skip to main content

Search for: All records

Creators/Authors contains: "Wang, L"

Note: When clicking on a Digital Object Identifier (DOI) number, you will be taken to an external site maintained by the publisher. Some full text articles may not yet be available without a charge during the embargo (administrative interval).
What is a DOI Number?

Some links on this page may take you to non-federal websites. Their policies may differ from this site.

  1. An algorithm is proposed to encode low-density parity-check (LDPC) codes into codewords with a non-uniform distribution. This enables power-efficient signalling for asymmetric channels. We show gains of 0.9 dB for additive white Gaussian noise (AWGN) channels with on-off keying modulation using 5G LDPC codes. 
    more » « less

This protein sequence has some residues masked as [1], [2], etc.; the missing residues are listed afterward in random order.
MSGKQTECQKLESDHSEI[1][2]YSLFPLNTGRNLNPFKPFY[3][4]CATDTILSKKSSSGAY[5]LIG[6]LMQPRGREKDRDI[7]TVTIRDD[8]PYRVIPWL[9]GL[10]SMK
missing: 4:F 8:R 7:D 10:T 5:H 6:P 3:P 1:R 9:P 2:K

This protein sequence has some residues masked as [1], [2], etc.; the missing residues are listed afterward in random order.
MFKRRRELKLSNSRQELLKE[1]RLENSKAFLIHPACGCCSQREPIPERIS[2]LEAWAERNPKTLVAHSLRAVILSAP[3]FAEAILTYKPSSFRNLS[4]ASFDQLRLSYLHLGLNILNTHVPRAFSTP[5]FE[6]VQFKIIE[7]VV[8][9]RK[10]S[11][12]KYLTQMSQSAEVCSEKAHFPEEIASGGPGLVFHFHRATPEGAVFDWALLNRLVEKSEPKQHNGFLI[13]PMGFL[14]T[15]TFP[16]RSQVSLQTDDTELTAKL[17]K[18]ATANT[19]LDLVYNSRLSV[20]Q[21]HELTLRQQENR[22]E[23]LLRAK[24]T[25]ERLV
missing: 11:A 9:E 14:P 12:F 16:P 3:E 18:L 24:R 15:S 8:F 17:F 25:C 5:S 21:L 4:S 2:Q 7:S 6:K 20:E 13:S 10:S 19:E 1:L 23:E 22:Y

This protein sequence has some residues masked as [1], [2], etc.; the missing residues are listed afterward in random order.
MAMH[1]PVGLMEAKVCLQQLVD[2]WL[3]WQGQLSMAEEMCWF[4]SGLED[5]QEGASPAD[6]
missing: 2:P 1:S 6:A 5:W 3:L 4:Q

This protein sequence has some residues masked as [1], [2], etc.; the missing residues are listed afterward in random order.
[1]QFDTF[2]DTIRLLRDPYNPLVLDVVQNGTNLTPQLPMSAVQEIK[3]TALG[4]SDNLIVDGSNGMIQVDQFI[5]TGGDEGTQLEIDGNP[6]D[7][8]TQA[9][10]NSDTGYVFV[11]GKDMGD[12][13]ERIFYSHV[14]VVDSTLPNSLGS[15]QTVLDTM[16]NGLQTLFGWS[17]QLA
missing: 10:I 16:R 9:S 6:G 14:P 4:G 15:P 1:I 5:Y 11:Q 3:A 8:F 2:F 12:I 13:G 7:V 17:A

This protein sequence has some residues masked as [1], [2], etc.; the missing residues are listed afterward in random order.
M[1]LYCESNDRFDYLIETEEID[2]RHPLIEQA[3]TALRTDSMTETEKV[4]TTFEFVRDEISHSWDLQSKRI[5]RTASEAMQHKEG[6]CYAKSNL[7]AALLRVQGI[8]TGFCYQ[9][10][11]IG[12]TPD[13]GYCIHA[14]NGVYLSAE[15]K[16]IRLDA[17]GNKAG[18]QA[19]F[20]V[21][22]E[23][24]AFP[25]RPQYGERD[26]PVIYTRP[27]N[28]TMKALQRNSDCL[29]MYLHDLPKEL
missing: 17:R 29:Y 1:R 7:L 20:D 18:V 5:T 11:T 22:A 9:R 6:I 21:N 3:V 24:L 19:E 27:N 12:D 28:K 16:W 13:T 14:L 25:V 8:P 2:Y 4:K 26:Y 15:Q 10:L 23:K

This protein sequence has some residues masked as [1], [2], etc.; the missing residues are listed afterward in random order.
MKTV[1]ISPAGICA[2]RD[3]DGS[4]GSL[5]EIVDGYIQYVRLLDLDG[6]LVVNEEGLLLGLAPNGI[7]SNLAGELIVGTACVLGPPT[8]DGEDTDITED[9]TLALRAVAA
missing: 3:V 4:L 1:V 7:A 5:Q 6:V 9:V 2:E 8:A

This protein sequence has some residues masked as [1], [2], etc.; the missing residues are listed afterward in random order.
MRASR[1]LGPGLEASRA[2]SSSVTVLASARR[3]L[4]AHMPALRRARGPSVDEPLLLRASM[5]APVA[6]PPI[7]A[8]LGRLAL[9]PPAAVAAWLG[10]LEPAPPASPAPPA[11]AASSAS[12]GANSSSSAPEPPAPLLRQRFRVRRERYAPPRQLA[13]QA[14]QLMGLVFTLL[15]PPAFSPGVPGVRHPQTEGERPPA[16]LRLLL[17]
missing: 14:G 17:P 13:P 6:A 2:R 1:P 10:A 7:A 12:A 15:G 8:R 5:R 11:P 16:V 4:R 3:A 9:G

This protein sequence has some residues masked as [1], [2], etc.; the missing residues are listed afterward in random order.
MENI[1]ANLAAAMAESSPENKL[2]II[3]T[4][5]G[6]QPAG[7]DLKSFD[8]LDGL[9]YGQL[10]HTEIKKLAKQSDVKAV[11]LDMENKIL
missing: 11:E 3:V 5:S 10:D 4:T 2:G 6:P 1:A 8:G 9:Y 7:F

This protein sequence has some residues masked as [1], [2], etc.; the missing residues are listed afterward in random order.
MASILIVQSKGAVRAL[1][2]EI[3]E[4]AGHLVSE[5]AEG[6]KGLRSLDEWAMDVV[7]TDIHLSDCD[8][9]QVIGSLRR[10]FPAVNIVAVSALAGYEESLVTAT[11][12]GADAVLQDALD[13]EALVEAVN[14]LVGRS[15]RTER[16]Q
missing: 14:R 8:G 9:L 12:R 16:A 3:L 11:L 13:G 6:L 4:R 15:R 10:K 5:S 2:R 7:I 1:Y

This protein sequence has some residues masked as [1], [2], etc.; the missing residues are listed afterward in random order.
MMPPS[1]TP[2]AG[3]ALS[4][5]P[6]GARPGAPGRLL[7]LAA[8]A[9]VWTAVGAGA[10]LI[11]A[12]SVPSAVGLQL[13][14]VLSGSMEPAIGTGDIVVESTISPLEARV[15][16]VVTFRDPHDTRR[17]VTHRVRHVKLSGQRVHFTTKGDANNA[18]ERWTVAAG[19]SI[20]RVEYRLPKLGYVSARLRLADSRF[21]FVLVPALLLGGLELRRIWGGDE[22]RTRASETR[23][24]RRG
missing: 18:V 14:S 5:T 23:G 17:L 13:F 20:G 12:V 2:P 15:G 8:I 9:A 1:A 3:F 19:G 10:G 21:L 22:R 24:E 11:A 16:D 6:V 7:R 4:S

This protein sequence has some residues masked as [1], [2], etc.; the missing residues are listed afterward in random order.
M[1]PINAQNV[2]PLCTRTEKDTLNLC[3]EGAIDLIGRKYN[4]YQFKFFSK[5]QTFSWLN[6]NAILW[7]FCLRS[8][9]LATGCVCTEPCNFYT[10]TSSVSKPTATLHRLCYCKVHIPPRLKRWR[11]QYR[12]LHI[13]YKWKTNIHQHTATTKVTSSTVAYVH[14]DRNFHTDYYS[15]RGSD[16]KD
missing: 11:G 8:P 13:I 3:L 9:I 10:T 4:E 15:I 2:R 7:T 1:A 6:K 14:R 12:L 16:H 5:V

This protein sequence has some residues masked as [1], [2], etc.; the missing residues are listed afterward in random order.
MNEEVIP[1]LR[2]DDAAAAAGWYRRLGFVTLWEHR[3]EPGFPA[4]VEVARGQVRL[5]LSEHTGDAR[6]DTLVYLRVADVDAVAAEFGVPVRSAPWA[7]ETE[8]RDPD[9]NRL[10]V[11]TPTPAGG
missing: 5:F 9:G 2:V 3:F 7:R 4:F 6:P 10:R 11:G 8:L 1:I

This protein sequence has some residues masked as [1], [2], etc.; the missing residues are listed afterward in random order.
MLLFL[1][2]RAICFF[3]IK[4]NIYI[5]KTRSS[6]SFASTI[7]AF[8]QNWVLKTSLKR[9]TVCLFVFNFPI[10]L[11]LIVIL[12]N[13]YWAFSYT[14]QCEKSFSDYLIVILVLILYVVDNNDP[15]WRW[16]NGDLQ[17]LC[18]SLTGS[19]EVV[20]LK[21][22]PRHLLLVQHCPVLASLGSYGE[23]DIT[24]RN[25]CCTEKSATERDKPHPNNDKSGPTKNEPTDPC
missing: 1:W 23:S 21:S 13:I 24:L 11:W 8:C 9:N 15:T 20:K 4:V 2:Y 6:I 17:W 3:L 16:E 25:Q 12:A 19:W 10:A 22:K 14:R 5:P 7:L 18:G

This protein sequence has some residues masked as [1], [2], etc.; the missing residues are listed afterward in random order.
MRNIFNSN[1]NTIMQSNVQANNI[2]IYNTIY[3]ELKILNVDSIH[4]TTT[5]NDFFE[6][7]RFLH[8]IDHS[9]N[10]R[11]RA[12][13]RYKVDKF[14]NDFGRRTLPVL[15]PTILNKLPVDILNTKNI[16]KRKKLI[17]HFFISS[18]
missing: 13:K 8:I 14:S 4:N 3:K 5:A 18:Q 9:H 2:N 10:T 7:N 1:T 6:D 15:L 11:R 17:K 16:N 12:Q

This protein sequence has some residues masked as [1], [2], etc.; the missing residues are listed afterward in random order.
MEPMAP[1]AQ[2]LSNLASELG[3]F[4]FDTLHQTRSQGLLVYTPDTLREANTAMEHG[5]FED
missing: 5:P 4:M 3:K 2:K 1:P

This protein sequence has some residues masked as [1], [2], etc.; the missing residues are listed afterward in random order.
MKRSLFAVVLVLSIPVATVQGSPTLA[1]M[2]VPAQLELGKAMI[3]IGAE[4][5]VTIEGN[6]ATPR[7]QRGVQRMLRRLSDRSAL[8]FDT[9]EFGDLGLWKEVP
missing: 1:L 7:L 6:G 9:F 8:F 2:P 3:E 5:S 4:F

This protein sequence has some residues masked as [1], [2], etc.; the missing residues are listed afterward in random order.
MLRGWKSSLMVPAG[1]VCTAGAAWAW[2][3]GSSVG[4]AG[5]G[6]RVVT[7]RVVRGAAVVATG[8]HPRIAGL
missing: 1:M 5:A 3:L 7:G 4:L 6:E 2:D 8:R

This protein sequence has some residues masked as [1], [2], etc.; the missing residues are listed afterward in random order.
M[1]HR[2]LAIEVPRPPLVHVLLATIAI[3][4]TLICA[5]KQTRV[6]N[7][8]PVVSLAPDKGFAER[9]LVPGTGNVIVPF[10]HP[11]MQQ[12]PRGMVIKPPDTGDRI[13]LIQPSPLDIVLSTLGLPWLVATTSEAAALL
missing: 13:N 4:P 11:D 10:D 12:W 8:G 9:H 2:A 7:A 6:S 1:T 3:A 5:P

2. An expurgating linear function (ELF) is an outer code that disallows low-weight codewords of the inner code. ELFs can be designed either to maximize the minimum distance or to minimize the codeword error rate (CER) of the expurgated code. A list-decoding sieve can efficiently identify ELFs that maximize the minimum distance of the expurgated code. For convolutional inner codes, this paper provides analytical distance spectrum union (DSU) bounds on the CER of the concatenated code. For short codeword lengths, ELFs transform a good inner code into a great concatenated code. For a constant message size of K = 64 bits or constant codeword blocklength of N = 152 bits, an ELF can reduce the gap at CER 10−6 between the DSU and the random-coding union (RCU) bounds from over 1 dB for the inner code alone to 0.23 dB for the concatenated code. The DSU bounds can also characterize puncturing that mitigates the rate overhead of the ELF while maintaining the DSU-to-RCU gap. List Viterbi decoding guided by the ELF achieves maximum likelihood (ML) decoding of the concatenated code with a sufficiently large list size. The rate-K/(K+m) ELF outer code reduces rate and list decoding increases decoder complexity. As SNR increases, the average list size converges to 1 and average complexity is similar to Viterbi decoding on the trellis of the inner code. For rare large-magnitude noise events, which occur less often than the FER of the inner code, a deep search in the list finds the ML codeword.